most people aren’t logical…

    If that is your approach to the issue then it is just impossible to have a rational, measured discussion of any topic whatsoever. If somebody argued that climate change was happening because we had a few hot summer days you would have to defend their bad argument because you’d be afraid that denialists would otherwise consider its rejection as a point in their favor.

    I was kind of hoping that in the parts of the blogosphere that I am frequenting the standards would be a bit higher.

  • J-D

    Having observed above that it is correct to say that mental illness is a serious problem and that more needs to be done about it, I add further that it is _not_ correct to use a mental health diagnosis of Elliot Rodger (accurate or not) as a justification for saying that misogyny should not be under discussion.

  • GCT

    Suicide bombings happen quite often. IED attacks. Abortion clinic bombings. Etc. You’re going to go on record to say that all of those people are mentally ill? You’re also going to say that their ideologies weren’t the causative factor, but their mental illness was?

  • GCT

    The reason it has to have been misogyny and nothing else is because otherwise it dilutes the feminist narrative.

    So, yeah, it must be the feminists’ fault that he went on misogynistic rants and then sought to kill a bunch of women.

    An event like this where the madman checks the right boxes for hatred against women specifically and explicitly is too rare to share with the people pushing the issues of mental healthcare, anti-bullying or sexual education/information.

    If you were at all familiar with the statistics you’d note that violence against women isn’t that rare. But, continue to try and sweep it all under the rug.

    Clearly what would have prevented this from happening are public service announcements with obvious platitudes like “women are people too”…

    Except it’s not obvious to a great many men.

    …perhaps more puritanical media…

    What are you even talking about here?

    …and/or some censorship.

    No one is pushing for censorship, except the defacto censorship that happens when women are hounded, harassed, threatened, and violently attacked to the extent that they no longer wish to speak up.

  • Elizabeth

    Killing random people in a murder rampage is, de facto mental illness.

    Oh, really? Then can you find it in the DSM for me? It’s been a few years, but I do not remember the “killing random people in a murder rampage” from my abnormal psychology class.

  • 8DX

    Even just looking at the context and the details of Eliot Rodgers motivation we can see that it wasn’t mental illness that made him kill. He didn’t have some condition where he would be prone to bouts of violence or under delusions that would require him to kill women.

    His main problem seemed to be a lack of real-life education and a culture that fed into his insecurities. Even the most introverted of us all usually figure out solipsism is wrong and that our preferred gender is just the same as us.

  • Martin Penwald

    Mental illness cover a very wide spectrum of symptoms. But what was his ? I’ve heard that Rodger had Asperger’s syndrom, and it doesn’t seem that Asperger’s is related to violent behaviour.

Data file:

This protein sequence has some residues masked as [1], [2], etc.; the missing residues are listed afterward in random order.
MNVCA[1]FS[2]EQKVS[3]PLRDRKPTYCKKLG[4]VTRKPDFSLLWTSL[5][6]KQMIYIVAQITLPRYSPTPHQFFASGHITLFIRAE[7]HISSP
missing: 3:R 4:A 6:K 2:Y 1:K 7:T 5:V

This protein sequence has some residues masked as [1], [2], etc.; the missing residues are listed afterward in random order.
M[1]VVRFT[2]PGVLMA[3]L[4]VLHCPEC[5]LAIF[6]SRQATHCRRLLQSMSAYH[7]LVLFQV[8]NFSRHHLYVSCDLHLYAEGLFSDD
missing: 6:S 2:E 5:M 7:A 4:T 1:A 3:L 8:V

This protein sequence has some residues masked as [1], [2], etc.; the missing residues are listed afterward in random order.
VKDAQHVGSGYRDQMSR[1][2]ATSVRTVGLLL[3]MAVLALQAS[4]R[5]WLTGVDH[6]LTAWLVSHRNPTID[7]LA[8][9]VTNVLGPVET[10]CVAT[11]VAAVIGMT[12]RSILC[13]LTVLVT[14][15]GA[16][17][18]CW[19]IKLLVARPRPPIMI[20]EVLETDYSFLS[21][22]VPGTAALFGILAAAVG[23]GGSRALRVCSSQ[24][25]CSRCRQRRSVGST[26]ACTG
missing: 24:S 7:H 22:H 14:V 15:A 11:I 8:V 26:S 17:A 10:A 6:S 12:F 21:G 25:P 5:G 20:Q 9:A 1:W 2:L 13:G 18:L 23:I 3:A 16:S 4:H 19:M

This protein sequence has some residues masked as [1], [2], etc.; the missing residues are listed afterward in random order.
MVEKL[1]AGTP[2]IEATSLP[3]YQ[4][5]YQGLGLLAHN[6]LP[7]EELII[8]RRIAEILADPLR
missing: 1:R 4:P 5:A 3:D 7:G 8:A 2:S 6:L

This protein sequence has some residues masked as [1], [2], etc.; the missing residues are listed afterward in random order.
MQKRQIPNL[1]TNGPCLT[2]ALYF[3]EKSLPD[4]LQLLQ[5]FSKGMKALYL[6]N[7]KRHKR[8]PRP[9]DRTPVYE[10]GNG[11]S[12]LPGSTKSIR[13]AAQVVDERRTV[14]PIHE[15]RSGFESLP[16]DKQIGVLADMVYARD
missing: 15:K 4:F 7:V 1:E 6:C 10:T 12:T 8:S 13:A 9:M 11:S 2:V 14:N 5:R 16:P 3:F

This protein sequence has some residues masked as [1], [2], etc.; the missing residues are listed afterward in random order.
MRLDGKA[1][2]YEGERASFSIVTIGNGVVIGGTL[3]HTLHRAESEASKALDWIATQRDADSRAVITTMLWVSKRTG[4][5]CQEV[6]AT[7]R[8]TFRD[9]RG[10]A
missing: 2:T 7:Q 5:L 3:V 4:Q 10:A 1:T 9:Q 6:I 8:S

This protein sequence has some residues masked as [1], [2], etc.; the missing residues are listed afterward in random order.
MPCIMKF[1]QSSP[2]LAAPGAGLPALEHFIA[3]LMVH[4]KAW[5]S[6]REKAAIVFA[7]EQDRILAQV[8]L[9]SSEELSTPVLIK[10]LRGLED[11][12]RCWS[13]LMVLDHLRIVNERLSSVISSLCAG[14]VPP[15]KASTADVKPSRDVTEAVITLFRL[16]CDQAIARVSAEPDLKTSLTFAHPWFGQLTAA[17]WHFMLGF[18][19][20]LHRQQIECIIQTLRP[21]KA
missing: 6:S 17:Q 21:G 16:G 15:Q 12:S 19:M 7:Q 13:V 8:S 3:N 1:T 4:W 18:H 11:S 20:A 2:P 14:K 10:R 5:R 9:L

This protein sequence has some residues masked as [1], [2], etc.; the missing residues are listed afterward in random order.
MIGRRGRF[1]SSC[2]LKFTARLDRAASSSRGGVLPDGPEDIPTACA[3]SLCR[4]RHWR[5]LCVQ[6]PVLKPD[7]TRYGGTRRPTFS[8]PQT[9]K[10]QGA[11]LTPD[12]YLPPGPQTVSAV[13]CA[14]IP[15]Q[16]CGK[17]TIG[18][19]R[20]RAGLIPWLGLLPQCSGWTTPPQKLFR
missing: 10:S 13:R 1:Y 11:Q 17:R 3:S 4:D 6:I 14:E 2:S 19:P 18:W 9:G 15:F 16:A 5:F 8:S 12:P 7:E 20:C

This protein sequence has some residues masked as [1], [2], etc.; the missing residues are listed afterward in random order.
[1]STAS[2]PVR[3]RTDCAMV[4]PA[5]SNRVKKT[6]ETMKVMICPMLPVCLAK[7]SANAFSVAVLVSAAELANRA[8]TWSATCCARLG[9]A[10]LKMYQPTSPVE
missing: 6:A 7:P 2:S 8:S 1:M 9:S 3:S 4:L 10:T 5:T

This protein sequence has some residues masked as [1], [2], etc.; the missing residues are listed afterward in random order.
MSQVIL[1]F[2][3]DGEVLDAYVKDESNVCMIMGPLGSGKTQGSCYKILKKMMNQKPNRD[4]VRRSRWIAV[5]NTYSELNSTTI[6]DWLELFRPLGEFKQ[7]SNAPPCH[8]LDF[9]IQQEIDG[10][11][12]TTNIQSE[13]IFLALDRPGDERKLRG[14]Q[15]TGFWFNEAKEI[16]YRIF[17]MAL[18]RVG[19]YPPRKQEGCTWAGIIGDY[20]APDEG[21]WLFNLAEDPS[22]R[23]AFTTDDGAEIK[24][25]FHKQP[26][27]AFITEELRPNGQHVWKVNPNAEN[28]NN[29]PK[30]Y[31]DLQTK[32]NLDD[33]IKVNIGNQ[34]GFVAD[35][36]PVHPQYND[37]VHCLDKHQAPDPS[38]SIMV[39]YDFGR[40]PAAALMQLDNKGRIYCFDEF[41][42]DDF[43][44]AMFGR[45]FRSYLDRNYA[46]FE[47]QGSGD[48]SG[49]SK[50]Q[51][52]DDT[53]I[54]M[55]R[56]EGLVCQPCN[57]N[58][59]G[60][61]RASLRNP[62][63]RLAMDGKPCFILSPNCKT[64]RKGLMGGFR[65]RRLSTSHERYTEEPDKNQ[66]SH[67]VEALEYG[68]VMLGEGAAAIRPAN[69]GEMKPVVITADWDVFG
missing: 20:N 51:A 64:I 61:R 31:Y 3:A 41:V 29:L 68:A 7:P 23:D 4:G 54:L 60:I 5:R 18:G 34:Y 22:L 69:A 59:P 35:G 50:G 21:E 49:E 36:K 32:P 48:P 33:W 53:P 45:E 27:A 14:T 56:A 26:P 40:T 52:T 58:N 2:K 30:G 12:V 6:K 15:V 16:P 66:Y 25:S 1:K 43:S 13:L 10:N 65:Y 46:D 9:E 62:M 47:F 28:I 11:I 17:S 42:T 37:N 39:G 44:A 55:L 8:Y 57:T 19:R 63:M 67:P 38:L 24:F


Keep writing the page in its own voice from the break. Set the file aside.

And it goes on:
I find very dishonnest to keep mentionning his mental issues and dismissing his misogyny.

  • Azkyroth

    If that is your approach to the issue then it is just impossible to have a rational, measured discussion of any topic whatsoever. If somebody argued that climate change was happening because we had a few hot summer days you would have to defend their bad argument because you’d be afraid that denialists would otherwise consider its rejection as a point in their favor.

    Wrong. Read it again.

    I was kind of hoping that in the parts of the blogosphere that I am frequenting the standards would be a bit higher.

    Heh.

    Perhaps if you weren’t frequenting them they would be.

  • Azkyroth

    Hmm. Maybe so.

  • Azkyroth

    It isn’t. Also, whether he was ever diagnosed with it is in question.

  • Martin Penwald

    Ok, thanks. Journalists doing a poor job, here.

  • Azkyroth

    Of course. The non-neurotypical are Acceptable Targets, whereas misogyny must be protected at all costs.

  • Azkyroth

    You’re going on record as saying a mentally competent person makes those type of decisions?

    Yes, mentally competent people make these kinds of decisions when enmeshed in ideologies that dehumanize an enemy Other and promote the use of violence to resolve imagined wrongs committed by the Other. “Garbage in, garbage out” applies to brains just like any other kind of computer, as you’ve amply demonstrated.

    I’m going on record as stating that their ideologies WERE their mental illness.

    This is not what mental illness means, you ignorant, irresponsible bigot.

  • Azkyroth

    I’m beginning to think

    If so, it’d be about time, but I see no evidence of it.

    you have some baggage associated with the term “mental illness”.

    Of course there’s baggage associated with the term “mental illness.” Using “mentally ill” as a synonym for “not a nice person” dehumanizes and harms people who actually have genuine disorders of neurological functioning, not just bad ideas. Haven’t you read a single other comment in this thread? No, of course you haven’t.